For more information please visit: www.eos-solutions.com.

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  • Hamburg. Minor cause, major effect: At 29 per cent of the European companies polled, errors of form in invoice handling are already resulting in payment delays and defaults by customers. This is one of the findings of the EOS survey ‘European Payment Practices’ 2017, which was conducted this year for the tenth time. Accordingly, an invoice issued too late is just as likely to lead to serious problems as errors such as an incorrect address or the failure to adhere to formal guidelines. ‘Companies are regularly giving away their money because they have not organised their invoicing processes efficiently', says Klaus Engberding, CEO of the Hamburg-based EOS Group.

    But even a perfectly organised invoicing process may not be enough. Companies will need to call in professional receivables management services if their customers still do not pay. In this context, the companies' failings are not just isolated incidents but systemic problems. In some cases there are no standardised processes whatsoever for recovering non-performing receivables. ‘It is striking that the professionalism is actually continuing to decline', Engberding notes. The number of companies admitting to this in the survey has doubled. In 2017, eight per cent of the companies polled stated that they did not have a standardised receivables management. This is up from four per cent in 2016. ‘The work involved in processing non-performing receivables is often underestimated', says the CEO. ‘It calls for a lot of expertise and ties up personnel'. This is why working with debt collection companies is often more expedient than in-house processes. ‘The specialists handle professional receivables management so that companies can concentrate on their core business'.

    Western Europe: German companies the masters of diligence
    As the survey shows, Germany has the most professional organisation of receivables management. In the B2B segment, only two per cent of the companies surveyed said that they did not have any standardised processes for recovering outstanding debts. This was true of four per cent of companies in the B2C segment. French and British firms in particular are facing major challenges. In both countries, 13 per cent of companies do not have any defined organisational structures for recovering outstanding debts from consumers. In the B2B segment, there is also work to be done in the UK, where ten per cent of companies do not have any standardised receivables management.

    Eastern Europe's ‘underachievers’
    A lack of proper procedures for payment collection is most prevalent in Eastern Europe. In the B2C segment, companies in Greece (15 per cent), Hungary and Slovakia (each 14 per cent) in particular are battling this problem. In the B2B segment, companies in Greece, Slovakia and Russia (9 per cent each), are at the bottom of the rankings in this respect.

    About the EOS survey: ‘European Payment Practices’
    In the spring of 2017, in partnership with independent market research institute Kantar TNS (formerly TNS Infratest), EOS surveyed 3,200 companies in 16 European nations about the prevailing payment practices in their respective countries. 200 companies in each of the countries Germany, UK, Spain, France, Belgium, Austria, Switzerland, Romania, Czech Republic, Croatia, Hungary, Bulgaria, Slovakia, Poland, Russia and Greece answered questions about their own payment experiences, economic developments in their countries and issues relating to risk and receivables management. Further results from the survey can be found online at:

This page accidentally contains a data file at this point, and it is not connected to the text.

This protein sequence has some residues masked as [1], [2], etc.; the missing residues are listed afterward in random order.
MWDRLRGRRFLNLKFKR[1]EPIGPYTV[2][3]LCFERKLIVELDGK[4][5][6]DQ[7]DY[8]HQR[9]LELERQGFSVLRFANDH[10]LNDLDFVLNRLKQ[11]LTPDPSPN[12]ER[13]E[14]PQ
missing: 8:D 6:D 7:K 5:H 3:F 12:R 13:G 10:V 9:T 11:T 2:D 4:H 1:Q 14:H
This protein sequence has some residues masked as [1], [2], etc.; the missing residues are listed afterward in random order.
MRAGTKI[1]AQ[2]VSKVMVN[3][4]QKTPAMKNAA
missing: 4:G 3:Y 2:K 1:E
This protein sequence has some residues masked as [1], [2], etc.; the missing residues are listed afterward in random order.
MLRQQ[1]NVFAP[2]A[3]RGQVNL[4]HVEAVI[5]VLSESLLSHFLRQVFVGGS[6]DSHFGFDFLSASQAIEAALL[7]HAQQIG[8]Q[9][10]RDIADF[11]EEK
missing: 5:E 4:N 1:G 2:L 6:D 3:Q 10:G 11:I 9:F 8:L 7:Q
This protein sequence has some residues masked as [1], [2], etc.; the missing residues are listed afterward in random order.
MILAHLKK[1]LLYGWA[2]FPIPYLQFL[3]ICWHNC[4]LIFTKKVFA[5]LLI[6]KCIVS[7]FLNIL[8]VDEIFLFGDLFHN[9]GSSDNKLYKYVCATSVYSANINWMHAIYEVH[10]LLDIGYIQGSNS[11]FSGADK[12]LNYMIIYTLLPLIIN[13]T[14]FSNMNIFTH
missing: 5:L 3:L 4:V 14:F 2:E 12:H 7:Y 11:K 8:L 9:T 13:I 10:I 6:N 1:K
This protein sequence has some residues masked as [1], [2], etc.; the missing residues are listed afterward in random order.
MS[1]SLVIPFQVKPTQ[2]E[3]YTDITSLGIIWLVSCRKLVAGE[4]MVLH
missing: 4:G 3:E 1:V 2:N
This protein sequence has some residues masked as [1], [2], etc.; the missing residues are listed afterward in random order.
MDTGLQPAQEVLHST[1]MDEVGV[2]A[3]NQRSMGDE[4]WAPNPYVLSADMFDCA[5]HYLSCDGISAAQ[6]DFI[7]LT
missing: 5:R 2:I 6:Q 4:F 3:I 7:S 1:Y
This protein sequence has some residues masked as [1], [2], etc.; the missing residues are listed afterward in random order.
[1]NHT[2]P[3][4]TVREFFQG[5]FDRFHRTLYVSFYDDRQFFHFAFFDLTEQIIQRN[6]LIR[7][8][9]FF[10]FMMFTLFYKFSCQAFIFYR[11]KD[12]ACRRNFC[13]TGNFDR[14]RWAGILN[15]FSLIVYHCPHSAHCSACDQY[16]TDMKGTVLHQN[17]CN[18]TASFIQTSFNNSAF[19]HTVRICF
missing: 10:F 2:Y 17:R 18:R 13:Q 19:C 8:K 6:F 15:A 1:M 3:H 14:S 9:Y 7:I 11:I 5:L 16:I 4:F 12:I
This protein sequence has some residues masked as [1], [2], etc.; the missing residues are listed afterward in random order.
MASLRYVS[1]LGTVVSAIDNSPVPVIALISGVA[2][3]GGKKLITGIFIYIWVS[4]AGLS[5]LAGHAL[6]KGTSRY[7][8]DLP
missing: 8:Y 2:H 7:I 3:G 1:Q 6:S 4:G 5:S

( Verlinkung nachtragen: www.eos-solutions.com/paymentpractices2017/invoicingprocesses)

    The EOS Group
    The EOS Group is one of the leading international providers of customised financial services. Its main focus is on receivables management covering three key business segments: fiduciary collection, debt purchase and business process outsourcing. With around 7,000 employees and more than 55 subsidiaries, EOS offers some 20,000 clients in 26 countries around the world financial security with tailored services in the B2C and B2B segments. Being connected to an international network of partner companies, the EOS Group has access to resources in more than 180 countries. Its key target sectors are banking, utilities and telecommunications, along with the public sector, real estate, mail order and e-commerce. For more information please visit: www.eos-solutions.com.

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  • Hamburg. For the financial year 2016/17, Hamburg-based EOS Consolidated is reporting an exceptionally good result: At 195.4 million euros, its EBT (earnings before tax) is well above the previous year's total. The debt collection specialist has also significantly increased its sales to 663.8 million euros.

    This success is all the more remarkable given that the competitive pressures are growing: 'Due to expansionary monetary policy, numerous competitors with a lot of capital are swamping the market. Nevertheless we have held our ground very well, particularly in the receivables purchasing segment', says Klaus Engberding, Chairman of the EOS Group’s Board of Directors. EOS Consolidated has substantially increased its investment in this sector. ‘Our expertise in analysing, acquiring and processing non-performing debt portfolios is acknowledged and valued in the industry’, he continues.